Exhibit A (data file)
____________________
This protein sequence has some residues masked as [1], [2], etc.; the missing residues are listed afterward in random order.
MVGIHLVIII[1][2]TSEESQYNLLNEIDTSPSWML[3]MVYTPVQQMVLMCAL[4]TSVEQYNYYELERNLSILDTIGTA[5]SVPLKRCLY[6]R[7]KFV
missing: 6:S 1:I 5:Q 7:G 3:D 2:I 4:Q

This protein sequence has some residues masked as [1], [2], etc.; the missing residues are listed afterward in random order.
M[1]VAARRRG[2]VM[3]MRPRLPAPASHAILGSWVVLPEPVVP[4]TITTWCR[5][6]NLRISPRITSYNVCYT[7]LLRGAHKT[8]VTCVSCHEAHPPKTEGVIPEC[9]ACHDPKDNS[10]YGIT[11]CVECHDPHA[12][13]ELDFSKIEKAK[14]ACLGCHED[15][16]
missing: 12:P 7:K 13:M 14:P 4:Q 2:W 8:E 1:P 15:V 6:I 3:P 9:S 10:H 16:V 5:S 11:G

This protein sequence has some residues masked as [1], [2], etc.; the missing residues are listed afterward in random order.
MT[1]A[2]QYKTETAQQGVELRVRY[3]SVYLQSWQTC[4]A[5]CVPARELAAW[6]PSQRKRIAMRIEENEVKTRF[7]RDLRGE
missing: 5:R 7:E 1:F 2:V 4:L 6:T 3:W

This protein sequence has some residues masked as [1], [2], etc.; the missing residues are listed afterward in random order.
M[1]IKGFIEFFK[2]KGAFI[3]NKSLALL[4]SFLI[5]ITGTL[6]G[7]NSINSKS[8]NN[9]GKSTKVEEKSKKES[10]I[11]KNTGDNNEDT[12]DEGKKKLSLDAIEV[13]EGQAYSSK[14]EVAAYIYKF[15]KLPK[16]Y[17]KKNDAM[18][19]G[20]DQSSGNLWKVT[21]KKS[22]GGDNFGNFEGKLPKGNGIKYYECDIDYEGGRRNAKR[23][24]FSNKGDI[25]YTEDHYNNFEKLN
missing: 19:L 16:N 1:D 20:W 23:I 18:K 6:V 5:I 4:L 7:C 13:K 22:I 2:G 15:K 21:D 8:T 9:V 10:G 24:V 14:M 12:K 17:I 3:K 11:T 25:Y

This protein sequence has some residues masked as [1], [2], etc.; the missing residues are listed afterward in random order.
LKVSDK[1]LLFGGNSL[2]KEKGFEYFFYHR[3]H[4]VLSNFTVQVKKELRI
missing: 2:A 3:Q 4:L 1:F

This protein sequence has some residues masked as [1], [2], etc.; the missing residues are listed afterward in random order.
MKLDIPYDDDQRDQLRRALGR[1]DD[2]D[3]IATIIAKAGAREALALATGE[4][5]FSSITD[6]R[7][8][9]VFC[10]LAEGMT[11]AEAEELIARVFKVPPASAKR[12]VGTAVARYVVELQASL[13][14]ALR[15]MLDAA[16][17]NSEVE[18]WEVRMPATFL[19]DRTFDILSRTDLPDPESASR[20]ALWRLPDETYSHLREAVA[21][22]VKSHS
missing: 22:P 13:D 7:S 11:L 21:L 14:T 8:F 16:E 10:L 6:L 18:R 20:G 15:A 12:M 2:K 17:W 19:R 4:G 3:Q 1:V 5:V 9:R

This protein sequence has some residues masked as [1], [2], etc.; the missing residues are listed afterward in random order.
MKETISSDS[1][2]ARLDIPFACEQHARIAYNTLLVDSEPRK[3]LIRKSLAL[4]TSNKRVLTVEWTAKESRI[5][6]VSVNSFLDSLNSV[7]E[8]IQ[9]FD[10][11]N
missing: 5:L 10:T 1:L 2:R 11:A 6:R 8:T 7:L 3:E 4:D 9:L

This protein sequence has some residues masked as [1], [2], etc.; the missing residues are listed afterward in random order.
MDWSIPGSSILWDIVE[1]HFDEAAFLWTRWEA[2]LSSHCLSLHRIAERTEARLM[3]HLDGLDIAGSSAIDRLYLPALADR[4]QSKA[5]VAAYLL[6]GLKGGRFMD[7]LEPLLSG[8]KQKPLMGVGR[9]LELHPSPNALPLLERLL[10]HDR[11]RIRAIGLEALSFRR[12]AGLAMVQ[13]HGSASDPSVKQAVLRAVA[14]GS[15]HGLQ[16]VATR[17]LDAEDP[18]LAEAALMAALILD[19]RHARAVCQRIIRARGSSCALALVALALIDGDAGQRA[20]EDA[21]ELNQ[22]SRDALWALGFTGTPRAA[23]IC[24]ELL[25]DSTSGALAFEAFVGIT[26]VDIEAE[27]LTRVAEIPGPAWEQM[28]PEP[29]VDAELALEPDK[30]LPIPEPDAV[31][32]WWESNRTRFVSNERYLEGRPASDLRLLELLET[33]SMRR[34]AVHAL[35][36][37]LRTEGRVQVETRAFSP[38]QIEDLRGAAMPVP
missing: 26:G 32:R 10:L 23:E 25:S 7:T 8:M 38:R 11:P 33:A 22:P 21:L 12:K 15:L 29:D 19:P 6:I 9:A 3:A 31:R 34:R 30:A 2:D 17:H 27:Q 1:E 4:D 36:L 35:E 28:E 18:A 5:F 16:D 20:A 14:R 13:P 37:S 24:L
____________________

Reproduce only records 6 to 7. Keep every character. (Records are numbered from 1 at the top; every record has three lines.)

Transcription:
This protein sequence has some residues masked as [1], [2], etc.; the missing residues are listed afterward in random order.
MKLDIPYDDDQRDQLRRALGR[1]DD[2]D[3]IATIIAKAGAREALALATGE[4][5]FSSITD[6]R[7][8][9]VFC[10]LAEGMT[11]AEAEELIARVFKVPPASAKR[12]VGTAVARYVVELQASL[13][14]ALR[15]MLDAA[16][17]NSEVE[18]WEVRMPATFL[19]DRTFDILSRTDLPDPESASR[20]ALWRLPDETYSHLREAVA[21][22]VKSHS
missing: 22:P 13:D 7:S 11:L 21:L 14:T 8:F 16:E 10:L 6:L 18:R 20:G 15:A 12:M 2:K 17:W 19:R 4:G 3:Q 1:V 5:V 9:R

This protein sequence has some residues masked as [1], [2], etc.; the missing residues are listed afterward in random order.
MKETISSDS[1][2]ARLDIPFACEQHARIAYNTLLVDSEPRK[3]LIRKSLAL[4]TSNKRVLTVEWTAKESRI[5][6]VSVNSFLDSLNSV[7]E[8]IQ[9]FD[10][11]N
missing: 5:L 10:T 1:L 2:R 11:A 6:R 8:T 7:L 3:E 4:D 9:L